Chronic non-specific diarrhea of infancy aka toddler's diarrhea
- Definition: Chronic diarrhea lasting 3-4 weeks in a child between
1-5 years of age, who is active and growing well. Abdominal pain may be
present, but no other problems. May follow a gastroenteritis.
- Normally resolves by age 4
most common cause of chronic diarrhea
- typically the first stool of the day is large and better consistency,
then looser during day.
- No stools usually passed at night.
- The stool
frequency varies between two and ten
- Due to
rapid transit they are malodorous
and often contain undigested food
- Who? Children who
have CNSD are 6 to 58 months of
age (1/2 to 5 years; children ages 11
to 24 months are affected most commonly) and are otherwise in excellent
- Pertinent negatives:
- They do not
exhibit evidence of malabsorption syndrome or enteric infection.
- Weight gain
is typically normal, unless insufficient caloric intake results from dietary
intended to control the diarrhea (eg, dairy restriction).
- Analysis for
enteric pathogens is not revealing.
- after an AGE or other illness where diet is restricted to
mainly oral fluids, especially juices.
- excessive fluid intake
- carbohydrate metabolism
- normally, There is no
evidence of carbohydrate malabsorption, and the
stool pH is greater than 5.5
and negative for reducing substances. Transit time is reduced, but absorption
Occasionally, an identifiable dietary factor contributes to the diarrhea
and carb malabsorption may occur (sorbitol and fructose): capacity of intestine to
absorb fructose is limited, but glucose-dependent fructose co-transport means
that foods with equal amounts of glucose and fructose are better absorbed. IF
excessive fructose>glucose intake, fructose malabsorption occurs.
- Sorbitol is
nonabsorbable and inhibits fructose absorption.
eg, too much fruit juice - excessive sorbitol and fructose leads to
carbohydrate intolerance. Esp apple and pear juice (sorbitol)
- motility disorder:
- persistent immature bowel motility pattern; food transits through
stomach and small bowel too fast (failure to initiate normal postprandial
delayed gastric emptying & persistence of small-bowel fasting motility
- It has been
suggested that affected infants have
increased gastrointestinal motility and that CNSD is a variant of
irritable bowel syndrome (IBS). Indeed, the family history of children who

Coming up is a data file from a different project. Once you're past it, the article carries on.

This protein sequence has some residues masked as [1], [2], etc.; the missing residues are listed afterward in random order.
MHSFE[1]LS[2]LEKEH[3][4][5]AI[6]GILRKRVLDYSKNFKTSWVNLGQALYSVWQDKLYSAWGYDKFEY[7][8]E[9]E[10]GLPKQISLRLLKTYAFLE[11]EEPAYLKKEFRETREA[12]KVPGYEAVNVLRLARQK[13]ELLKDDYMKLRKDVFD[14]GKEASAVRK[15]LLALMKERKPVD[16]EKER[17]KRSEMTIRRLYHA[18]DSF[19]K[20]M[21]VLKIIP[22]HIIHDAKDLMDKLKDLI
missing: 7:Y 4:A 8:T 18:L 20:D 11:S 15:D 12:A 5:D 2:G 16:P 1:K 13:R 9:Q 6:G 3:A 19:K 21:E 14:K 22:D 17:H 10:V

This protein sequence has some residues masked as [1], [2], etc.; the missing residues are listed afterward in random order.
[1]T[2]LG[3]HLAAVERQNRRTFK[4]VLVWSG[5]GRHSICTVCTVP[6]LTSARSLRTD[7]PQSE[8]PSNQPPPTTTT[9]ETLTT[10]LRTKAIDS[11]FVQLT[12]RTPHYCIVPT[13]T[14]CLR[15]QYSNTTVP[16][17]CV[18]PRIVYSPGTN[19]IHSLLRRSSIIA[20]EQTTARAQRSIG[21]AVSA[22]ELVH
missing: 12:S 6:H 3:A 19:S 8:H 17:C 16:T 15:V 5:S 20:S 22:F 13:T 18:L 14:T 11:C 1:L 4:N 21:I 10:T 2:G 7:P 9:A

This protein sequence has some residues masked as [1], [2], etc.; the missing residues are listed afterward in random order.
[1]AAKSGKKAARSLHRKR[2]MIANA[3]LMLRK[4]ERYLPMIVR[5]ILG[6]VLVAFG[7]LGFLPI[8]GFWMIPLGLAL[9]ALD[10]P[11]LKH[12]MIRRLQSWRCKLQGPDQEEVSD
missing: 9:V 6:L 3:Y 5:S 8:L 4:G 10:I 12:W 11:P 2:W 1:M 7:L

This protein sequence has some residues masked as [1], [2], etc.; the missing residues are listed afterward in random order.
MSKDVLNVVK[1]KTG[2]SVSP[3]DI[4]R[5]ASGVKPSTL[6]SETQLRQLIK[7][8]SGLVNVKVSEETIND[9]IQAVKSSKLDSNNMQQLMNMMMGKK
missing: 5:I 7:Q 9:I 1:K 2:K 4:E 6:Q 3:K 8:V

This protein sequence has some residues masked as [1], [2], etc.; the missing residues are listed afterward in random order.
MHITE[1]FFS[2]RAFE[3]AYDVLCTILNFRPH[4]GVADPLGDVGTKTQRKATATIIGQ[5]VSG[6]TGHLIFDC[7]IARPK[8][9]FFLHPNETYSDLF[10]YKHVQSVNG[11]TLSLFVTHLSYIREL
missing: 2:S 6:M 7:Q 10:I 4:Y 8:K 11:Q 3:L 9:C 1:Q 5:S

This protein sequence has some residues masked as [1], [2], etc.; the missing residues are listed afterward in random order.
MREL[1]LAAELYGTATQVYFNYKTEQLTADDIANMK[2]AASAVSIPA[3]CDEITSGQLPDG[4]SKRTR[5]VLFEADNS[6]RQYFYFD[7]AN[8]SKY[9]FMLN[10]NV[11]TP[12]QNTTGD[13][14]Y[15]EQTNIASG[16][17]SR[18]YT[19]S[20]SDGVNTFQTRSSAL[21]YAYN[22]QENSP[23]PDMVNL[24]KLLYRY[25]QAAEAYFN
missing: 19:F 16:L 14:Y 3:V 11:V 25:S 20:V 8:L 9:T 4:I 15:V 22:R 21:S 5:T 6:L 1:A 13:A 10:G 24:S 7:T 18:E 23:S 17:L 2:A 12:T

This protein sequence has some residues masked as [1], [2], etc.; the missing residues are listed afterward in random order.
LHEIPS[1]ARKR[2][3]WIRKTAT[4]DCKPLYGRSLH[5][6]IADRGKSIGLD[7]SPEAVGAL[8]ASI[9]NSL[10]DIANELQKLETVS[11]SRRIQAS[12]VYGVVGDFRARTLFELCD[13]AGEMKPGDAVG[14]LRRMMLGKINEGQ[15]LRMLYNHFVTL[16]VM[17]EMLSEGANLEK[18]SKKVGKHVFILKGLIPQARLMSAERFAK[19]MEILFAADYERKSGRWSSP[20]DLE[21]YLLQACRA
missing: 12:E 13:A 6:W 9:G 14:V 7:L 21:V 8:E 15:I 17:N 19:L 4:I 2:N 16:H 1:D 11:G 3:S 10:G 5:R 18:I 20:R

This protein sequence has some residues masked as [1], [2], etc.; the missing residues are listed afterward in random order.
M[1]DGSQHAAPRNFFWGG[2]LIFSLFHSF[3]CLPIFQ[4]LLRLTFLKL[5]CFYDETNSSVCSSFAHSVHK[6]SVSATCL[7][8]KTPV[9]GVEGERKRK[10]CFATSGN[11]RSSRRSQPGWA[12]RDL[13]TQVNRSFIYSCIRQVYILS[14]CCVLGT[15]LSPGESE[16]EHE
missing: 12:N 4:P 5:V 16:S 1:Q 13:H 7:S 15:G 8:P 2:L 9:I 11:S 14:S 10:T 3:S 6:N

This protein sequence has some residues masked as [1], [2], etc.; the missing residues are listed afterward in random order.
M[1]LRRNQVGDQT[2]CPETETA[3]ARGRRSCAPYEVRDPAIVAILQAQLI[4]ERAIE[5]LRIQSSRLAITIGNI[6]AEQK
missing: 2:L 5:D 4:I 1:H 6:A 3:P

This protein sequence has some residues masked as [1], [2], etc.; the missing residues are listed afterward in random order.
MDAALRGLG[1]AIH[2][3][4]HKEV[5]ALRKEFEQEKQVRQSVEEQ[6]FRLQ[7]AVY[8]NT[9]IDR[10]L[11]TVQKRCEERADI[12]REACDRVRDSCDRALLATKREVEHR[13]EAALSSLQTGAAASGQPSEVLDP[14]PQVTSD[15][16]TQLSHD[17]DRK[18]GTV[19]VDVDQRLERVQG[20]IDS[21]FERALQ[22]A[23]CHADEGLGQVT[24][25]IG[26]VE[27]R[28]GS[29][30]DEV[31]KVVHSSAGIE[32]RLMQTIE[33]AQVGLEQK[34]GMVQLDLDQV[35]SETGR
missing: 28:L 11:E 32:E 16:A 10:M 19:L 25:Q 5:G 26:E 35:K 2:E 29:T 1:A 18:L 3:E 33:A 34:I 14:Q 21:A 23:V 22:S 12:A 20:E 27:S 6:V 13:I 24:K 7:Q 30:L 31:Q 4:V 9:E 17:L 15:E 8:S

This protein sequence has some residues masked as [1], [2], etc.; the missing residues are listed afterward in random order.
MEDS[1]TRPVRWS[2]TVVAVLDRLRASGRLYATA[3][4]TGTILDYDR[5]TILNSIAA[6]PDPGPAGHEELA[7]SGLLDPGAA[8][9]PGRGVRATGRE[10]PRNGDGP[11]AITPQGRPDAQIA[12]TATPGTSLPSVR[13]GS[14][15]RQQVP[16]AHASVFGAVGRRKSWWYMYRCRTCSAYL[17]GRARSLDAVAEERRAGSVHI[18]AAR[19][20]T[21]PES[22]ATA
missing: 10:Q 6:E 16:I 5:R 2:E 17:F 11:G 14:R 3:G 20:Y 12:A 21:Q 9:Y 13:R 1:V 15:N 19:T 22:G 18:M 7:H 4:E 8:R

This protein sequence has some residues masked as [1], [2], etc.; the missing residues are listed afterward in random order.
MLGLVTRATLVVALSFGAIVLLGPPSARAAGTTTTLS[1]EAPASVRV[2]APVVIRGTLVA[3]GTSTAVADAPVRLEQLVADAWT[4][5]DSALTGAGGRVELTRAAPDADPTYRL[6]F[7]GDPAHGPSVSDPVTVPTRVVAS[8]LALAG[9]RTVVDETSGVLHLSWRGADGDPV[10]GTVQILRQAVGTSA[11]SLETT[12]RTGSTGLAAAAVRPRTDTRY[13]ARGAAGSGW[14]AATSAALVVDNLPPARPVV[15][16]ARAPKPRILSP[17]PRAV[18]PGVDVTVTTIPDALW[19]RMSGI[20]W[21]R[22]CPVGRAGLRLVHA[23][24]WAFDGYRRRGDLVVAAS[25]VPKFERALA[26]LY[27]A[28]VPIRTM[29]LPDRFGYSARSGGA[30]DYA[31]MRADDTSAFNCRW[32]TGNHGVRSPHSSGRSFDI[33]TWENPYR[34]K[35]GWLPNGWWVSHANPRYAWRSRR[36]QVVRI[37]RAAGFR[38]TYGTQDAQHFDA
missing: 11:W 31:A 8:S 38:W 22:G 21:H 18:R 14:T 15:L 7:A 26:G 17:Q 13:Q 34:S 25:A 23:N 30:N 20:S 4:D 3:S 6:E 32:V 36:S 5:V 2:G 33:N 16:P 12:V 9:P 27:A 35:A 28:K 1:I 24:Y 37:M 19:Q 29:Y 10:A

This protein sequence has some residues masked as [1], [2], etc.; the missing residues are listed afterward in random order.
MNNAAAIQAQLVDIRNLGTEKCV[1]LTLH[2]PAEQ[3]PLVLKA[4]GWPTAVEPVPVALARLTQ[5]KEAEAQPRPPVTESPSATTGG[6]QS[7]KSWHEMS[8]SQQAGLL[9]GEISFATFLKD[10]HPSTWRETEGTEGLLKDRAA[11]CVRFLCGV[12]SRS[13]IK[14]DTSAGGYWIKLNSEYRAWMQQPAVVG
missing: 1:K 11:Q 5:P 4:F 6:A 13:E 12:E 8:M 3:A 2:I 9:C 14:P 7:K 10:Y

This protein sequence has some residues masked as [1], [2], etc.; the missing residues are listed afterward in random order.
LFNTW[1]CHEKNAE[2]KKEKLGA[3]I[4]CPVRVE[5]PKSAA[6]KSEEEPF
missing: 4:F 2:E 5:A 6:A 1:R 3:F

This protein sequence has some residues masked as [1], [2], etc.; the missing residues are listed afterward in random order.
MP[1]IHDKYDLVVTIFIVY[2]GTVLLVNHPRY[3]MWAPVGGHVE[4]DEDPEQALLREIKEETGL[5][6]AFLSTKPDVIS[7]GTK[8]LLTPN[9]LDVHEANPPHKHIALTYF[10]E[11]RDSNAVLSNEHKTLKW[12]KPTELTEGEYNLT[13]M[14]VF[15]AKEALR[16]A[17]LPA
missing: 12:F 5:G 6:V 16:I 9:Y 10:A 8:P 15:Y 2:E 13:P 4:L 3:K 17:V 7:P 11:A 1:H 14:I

have CNSD often reveals a sibling or
parent who has IBS.
- low fiber diet: dietary fiber (pectin) important for binding water
to help form solid stools.
- A reduced
fat intake is believed to increase small bowel motility through failure of the
ileum to release inhibitory gastrointestinal hormones.
DDX: important to work up ddx, since many of these are serious...
- infxn: giardia, cryptosporidiosis, bacterial AGE, bacterial overgrowth
- congenital: CF, sucrase-isomaltase deficiency
- immuno: celiac dz, cow-milk sensitive enteropathy, food allergy
- misc: post infectious enteropathy, encopresis, hormone secreting tumors
- iatrogenic: laxatimes, munchausen by proxy
- Ask about the 4F's (fiber, fluid, fat, fruit juices).
of the contributing dietary factors. Response should be in a few days to a couple of weeks.
introduce whole wheat bread and fruits
content of the diet is to 4 to 6 g/kg per day; increase dietary fat to
at least 35-40% of energy intake. Substitution of whole milk for low-fat may
discourage overconsumption of fruit juices (see
Juice and Water)
- restrict fluid intake. No more than 150 cc/kg/d
electrolyte solutions are used for the initial management of children who have
viral gastroenteritis and are mildly or moderately dehydrated but are not
helpful in the management of CNSD.
lactose intolerance develops in approximately 1% of children following viral
gastroenteritis, usually it is a transient phenomenon, resolving after 2 to 4
lactose-free diet is not helpful
in the management of CNSD.
- Loperamide and aspirin have been used to normalize bowel patterns
refractory to dietary therapy but should be discouraged
Referral, if no response after 2 weeks, growth delay, or other
- If consulting, get the following tests: sweat chloride, celiac disease
panel (antigliadin and antiendomysial antibodies), serum albumin, ESR, stool
Sudan III stain for fecal fat.
Keep in mind:
Normally, the intestines preferentially secrete
potassium bicarbonate into the lumen and reabsorb sodium chloride. Because
diarrheal stools are high in in potassium, increased stool output can lead to
depletion of potassium stores.
Baldassano RN, Liacouras CA. Chronic diarrhea: a practical approach
for the pediatrician. Pediatr Clin North Am. 1991;38:667-686
Davidson M, Wasserman R. The irritable colon of childhood (chronic
nonspecific diarrhea syndrome). J Pediatr. 1966;69:1027-1038
Kneepkens CM, Hoekstra JH. Chronic nonspecific diarrhea of childhood:
pathophysiology and management. Pediatr Clin North Am. 1996;43:375-390